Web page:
nep-upt New Economics Papers
on Utility Models and Prospect Theory
Issue of 2023‒08‒28
twelve papers chosen by
Alexander Harin, Modern University for the Humanities

  1. Discrete time optimal investment under model uncertainty By Laurence Carassus; Massinissa Ferhoune
  2. Mean Field Games for Optimal Investment Under Relative Performance Criteria By Ananya Parashar; Ludovic Tangpi
  3. Of Models and Tin Men -- a behavioural economics study of principal-agent problems in AI alignment using large-language models By Steve Phelps; Rebecca Ranson
  4. Power relations in Game Theory By Daniele De Luca
  5. Unraveling the Trade-off between Sustainability and Returns: A Multivariate Utility Analysis By Marcos Escobar-Anel; Yiyao Jiao
  6. Sports Betting: an application of neural networks and modern portfolio theory to the English Premier League By V\'elez Jim\'enez; Rom\'an Alberto; Lecuanda Ontiveros; Jos\'e Manuel; Edgar Possani
  7. Risk sharing tests and covariate shocks By Ligon, Ethan
  8. Do Structured Products Improve Portfolio Performance? A Backtesting Exercise By Florian Perusset; Michael Rockinger
  9. Decentralized Prediction Markets and Sports Books By Hamed Amini; Maxim Bichuch; Zachary Feinstein
  10. Mortality Regressivity and Pension Design By Pashchenko, Svetlana; Porapakkarm, Ponpoje; Jang, Youngsoo
  11. Order Effects in Eliciting Preferences By Kopsacheilis, Orestis; Goerg, Sebastian J.
  12. Identification Robust Inference for the Risk Premium in Term Structure Models By Frank Kleibergen; Lingwei Kong

  1. By: Laurence Carassus; Massinissa Ferhoune
    Abstract: We study a robust utility maximization problem in a general discrete-time frictionless market under quasi-sure no-arbitrage. The investor is assumed to have a random and concave utility function defined on the whole real-line. She also faces model ambiguity on her beliefs about the market, which is modeled through a set of priors. We prove the existence of an optimal investment strategy using only primal methods. For that we assume classical assumptions on the market and on the random utility function as asymptotic elasticity constraints. Most of our other assumptions are stated on a prior-by-prior basis and correspond to generally accepted assumptions in the literature on markets without ambiguity. We also introduce utility functions of type (A), which include utility functions with benchmark and for which our assumptions are easily checked.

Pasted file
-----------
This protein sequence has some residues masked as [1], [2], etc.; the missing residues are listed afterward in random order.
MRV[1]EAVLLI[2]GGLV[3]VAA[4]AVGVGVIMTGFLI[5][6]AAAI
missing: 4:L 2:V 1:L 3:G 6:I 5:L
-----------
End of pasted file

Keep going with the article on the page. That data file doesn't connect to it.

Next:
Date: 2023–07
  2. By: Ananya Parashar; Ludovic Tangpi
    Abstract: In this paper, we study the portfolio optimization problem formulated by Lacker and Soret. They formulate a finite time horizon model that allows agents to be competitive, measuring their utility not only by their absolute wealth but also relative performance compared to the average of other agents. While the finite population or $n$-player game is tractable in some cases, the authors present the Mean Field Game framework to solve this problem. Here, we seek to use this framework to clearly detail the optimal investment and consumption strategies in the CRRA utility case as was briefly outlined in Lacker and Soret, but also derive a solution in the CARA utility case.
    Date: 2023–07
  3. By: Steve Phelps; Rebecca Ranson